September is starting, and that means, among other things, one thing – fresh university graduates are starting to look for offers on the job market, who will probably become new blood for your company in just a few weeks.
For recruiting, this often means bittersweet news. They must prepare for a phase of waiting to fill the personnel holes and strengthen the teams with much-needed junior positions. And a phase of disappointment, during which they will – just like every year – miss each other in a lot of things with the graduates.
Today’s graduate is probably a zetkar. Expect to
What is good to keep in mind this year? First of all – this year’s graduates will most likely be from the years 1998-2001. That is, “stitchers like embroiderers”. In addition, they will be entering work with a rather fundamental handicap – two years of their lives were cut off by the coronavirus crisis, the effects of which are not only being fought by Czechs – and now the focus is primarily on the social sphere. On the one hand, remote work, digital communication and hybrid working mode are the norm for them, on the other hand, they may lack very basic communication and social skills. They may struggle with discipline, resulting in poor work organization, low efficiency, and pervasive frustration.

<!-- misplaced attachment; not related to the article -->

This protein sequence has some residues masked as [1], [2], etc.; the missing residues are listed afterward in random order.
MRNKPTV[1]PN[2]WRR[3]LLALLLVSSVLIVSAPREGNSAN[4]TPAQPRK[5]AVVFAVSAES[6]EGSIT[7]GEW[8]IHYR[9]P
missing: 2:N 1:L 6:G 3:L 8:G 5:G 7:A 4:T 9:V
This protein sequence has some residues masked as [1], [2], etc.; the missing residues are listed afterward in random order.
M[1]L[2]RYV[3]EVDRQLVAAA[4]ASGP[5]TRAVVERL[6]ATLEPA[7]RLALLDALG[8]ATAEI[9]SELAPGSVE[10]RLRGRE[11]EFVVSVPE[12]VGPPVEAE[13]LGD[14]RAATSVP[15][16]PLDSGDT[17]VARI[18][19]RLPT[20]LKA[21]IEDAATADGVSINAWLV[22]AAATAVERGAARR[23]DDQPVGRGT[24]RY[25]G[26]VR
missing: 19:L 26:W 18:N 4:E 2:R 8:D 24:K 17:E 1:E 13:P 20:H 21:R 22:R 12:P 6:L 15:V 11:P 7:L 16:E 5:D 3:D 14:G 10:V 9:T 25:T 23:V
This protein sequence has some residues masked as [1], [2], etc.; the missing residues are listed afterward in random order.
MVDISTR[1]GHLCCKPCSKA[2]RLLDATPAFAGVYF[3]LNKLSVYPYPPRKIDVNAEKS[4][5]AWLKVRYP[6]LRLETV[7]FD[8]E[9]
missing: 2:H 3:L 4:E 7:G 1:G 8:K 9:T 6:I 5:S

This is demonstrated, for example, by research by the Mary Christie Institute, according to which the current generation of graduates is not at all prepared for a “nine to five” job. Primarily due to anxiety and depression, which 53% of the thousand undergraduate students had to deal with. But what is more important – 39% of them blamed the school for failing to adequately prepare them for social life and responsibilities.
Why is this important to mention? Because it is likely that Czech graduates will feel the same way and will expect the employer – as an authority – to participate in solving even such personal problems.
That’s why we’ve prepared a simple guide for your new colleagues – recent graduates – that will help them navigate situations that may seem banal to you, as “freshmen”. And you can customize it and provide it, for example, as part of a pre-boarding onboarding package.
1) I don’t know how the first days will go, I’m terrified